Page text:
“During times of universal deceit, telling the truth becomes a revolutionary act.” George Orwell


Wednesday, December 04, 2019

The friends of musicians' ministry

A group of people gathered in a room. Some carried musical instruments that they carefully removed from their cases and proceeded to warm up playing various scales. A kind person strolled to the front of the room and the sound quieted a bit.

"Welcome everyone to our Wednesday night friends of musicians meeting! I see you have brought your instruments which is great. I am so blessed by being with you on these evening meetings twice a month."

The musicians and those accompanying them smiled back cheerfully.
"Sometimes I wish more of our church family could hear you play your instruments."
The leader paused.
"But we have had our ministry to musicians twice a month like this for so long. The way it is, is just part of how we are."

Most of the musicians had always been separated like this and didn't have experience otherwise. So they gathered in groups and played their instruments together. There was much joy and laughter as well as genuine appreciation for their gifting. They were really quite skilled. Those with them did not have the same gifting, were not talented musically, but they sat with them, listened happily and provided encouragement. Yet, they had become used to the tradition of segregation where no musicians ever came to church or worship on Sunday.

"If musicians came on Sunday, we would probably have to change the way we do things" was the feeling of many people. "We would have to sing songs or listen to instrumentals being played. Our worship service would probably be a lot different if we included musicians and I like it the way it is."
But at one meeting where such a statement was made, a brave soul spoke up.
"I wonder if musicians are God gifted musically so that they way we do church would change, would be different. I wonder what worship would be like if we integrated musicians and allowed them to express their gifting?

A leader spoke up.
"I don't want people staring at people when they play their clarinet, their instrument. And some people don't like music so I don't want people to feel bad because of those people. Why should people feel bad about being a musician?"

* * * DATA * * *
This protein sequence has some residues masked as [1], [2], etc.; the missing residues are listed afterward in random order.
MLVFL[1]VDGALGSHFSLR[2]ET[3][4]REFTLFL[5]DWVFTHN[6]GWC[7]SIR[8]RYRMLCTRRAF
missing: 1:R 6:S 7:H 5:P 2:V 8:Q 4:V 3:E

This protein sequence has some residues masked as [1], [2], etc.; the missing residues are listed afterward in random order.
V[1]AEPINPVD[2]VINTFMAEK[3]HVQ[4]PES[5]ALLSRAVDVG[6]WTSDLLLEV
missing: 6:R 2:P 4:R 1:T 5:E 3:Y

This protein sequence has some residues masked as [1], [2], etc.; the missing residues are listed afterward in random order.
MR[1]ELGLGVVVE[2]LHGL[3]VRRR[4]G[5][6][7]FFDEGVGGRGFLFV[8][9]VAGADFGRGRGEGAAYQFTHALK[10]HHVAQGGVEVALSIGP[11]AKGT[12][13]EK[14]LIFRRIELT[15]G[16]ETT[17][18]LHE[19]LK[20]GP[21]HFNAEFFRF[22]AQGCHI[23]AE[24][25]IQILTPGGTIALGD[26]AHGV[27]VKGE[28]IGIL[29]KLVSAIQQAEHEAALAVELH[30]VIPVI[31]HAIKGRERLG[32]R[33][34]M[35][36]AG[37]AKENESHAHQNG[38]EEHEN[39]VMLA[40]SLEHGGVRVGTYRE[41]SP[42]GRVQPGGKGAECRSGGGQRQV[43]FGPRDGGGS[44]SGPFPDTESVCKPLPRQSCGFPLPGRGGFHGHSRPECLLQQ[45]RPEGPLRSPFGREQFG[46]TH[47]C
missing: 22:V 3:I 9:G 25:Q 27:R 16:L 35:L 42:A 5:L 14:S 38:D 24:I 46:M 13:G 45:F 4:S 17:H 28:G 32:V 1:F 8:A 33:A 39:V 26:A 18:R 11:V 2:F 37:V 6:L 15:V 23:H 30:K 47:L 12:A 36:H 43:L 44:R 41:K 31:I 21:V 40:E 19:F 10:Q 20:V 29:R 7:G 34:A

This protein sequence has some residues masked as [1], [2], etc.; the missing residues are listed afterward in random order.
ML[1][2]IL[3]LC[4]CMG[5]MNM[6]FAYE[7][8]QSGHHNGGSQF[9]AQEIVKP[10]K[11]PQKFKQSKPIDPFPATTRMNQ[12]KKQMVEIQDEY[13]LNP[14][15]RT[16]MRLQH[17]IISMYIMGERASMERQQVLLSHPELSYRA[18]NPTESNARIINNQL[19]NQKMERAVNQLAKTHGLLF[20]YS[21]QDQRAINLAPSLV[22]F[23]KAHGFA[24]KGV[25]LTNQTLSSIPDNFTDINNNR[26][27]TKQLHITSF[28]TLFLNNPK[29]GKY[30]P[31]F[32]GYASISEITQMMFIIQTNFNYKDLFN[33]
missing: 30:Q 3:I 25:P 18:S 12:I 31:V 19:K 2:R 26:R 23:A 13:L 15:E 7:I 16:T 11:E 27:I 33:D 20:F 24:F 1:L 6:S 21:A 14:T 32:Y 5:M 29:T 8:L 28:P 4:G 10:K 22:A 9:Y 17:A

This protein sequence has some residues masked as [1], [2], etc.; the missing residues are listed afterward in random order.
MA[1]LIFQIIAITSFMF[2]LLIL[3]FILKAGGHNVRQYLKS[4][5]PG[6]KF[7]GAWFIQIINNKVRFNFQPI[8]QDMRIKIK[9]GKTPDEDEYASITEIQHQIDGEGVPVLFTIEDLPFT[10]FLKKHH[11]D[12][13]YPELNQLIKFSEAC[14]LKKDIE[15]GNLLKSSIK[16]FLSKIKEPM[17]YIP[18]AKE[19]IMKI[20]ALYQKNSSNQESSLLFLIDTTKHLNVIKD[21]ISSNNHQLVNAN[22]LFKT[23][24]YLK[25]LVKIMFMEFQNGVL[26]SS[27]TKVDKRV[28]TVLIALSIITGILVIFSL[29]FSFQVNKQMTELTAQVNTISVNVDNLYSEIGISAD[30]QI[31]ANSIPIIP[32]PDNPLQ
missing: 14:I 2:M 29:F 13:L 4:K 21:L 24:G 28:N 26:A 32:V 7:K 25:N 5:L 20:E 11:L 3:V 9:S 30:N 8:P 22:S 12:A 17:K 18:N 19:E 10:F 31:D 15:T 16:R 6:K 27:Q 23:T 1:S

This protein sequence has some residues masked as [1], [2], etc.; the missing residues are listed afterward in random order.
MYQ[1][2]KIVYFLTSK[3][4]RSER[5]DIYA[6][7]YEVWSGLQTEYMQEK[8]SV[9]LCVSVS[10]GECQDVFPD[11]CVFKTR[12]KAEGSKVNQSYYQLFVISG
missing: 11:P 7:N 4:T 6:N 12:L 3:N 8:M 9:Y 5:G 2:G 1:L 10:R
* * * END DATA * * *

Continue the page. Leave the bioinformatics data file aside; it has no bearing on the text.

The lone voice responded, "But the Bible itself talks about music and how people who are created as musicians are indispensable, have much to contribute and are to be celebrated. Their lives have purpose for the whole community."

"We are not changing so that musicians can demonstrate their gifting. Let them be together twice a month on Wednesday night and demonstrate their gifting then."

McNair

Thursday, November 21, 2019

JCID The Journal of the Christian Institute on Disability is now FREE!

At the Christian Institute on Disability, a part of the Joni and Friends organization, we have been publishing a journal since 2012. Up till now, there was a cost for subscription or for individual articles. Recently, we have worked to put JCID completely online and make it free for users. I would invite you to visit the website and check it out!
If you go here https://journal.joniandfriends.org/index.php/jcid you will be taken to the latest issue where you can read Dr. Ben Rhodes and my article entitled, Toward a Christian Model of Disability. You will also be able to read some responses from leaders in disability ministry to the ideas presented there.

So please take a minute, visit the website and read the articles!
God bless,
McNair

Segregation of persons with disabilities

I was recently in a meeting where I was sharing about the importance of people being fully integrated into the church. Change in church culture begins with presence. See a discussion of this here.